Waterborne Diseases: Their Causes and Prevention Measures1,388 views
Waterborne Diseases: Their Causes and Prevention Measures
Very often, we ignore basic good habits such as washing our hands, or flushing the toilet or cleaning our homes properly. The result can be detrimental to our health and well-being and that of our families and loved ones. Children are particularly more susceptible to Waterborne diseases than adults due to weaker immune systems. The threat of people falling sick is magnified when our surroundings and personal hygiene are compromised.
Therefore, good hygiene and sanitary practices are crucial for good health. This includes personal habits and also access to clean drinking water to ensure and maintain hygiene and sanitation. However, access to these services remains a huge challenge. The World Health Organization (WHO) reports –
- Only 71% of the proportion of the global population has access to safe drinking water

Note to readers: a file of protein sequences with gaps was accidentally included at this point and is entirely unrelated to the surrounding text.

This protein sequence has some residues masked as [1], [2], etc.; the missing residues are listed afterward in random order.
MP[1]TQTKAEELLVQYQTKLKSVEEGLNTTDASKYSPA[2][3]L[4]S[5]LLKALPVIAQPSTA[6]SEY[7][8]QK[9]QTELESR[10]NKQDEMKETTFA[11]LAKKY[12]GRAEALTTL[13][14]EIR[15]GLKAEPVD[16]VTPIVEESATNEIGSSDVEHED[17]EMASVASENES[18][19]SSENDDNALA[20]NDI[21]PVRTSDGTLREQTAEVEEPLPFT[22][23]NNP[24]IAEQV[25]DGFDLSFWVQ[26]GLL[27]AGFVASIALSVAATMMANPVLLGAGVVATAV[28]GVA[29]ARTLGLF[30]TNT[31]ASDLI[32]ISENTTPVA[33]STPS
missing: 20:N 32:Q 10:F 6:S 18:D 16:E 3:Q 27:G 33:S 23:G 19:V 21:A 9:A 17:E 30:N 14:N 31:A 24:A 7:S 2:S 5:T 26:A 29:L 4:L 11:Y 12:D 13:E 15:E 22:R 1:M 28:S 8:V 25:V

- 2 billion people worldwide use a drinking-water source contaminated with faeces
UN-Water states the following facts to describe the current situation with respect to water access and water quality:
- 2.2 billion people lack access to safely managed drinking water services
- 4.2 billion people lack safely managed sanitation services.
- 297 000 children under five die annually from diarrhoeal diseases due to poor sanitation, poor hygiene, or unsafe drinking water.
Indeed, the statistics are appalling and unbelievable. One cannot imagine the magnitude of the global water crisis and its repercussions on millions of people worldwide. Several efforts have already been made to improve access to water and subsequently hygiene and sanitation as a global public health measure. However, over 2 billion people are still vulnerable to water insecurity and susceptible to life-threatening waterborne diseases.
WASH on the Global Stage: WASH as a Human Right and Sustainable Development Goal (SDG)
In 2010, the UN General Assembly recognized access to safe and clean drinking water and sanitation as a human right. The UN General Assembly urged the nations of the world to scale up international efforts to provide safe, clean, accessible and affordable drinking water and sanitation. The urgency was amplified by making Clean Water and Sanitation a Sustainable Development Goal (no. 6) to be achieved by 2030.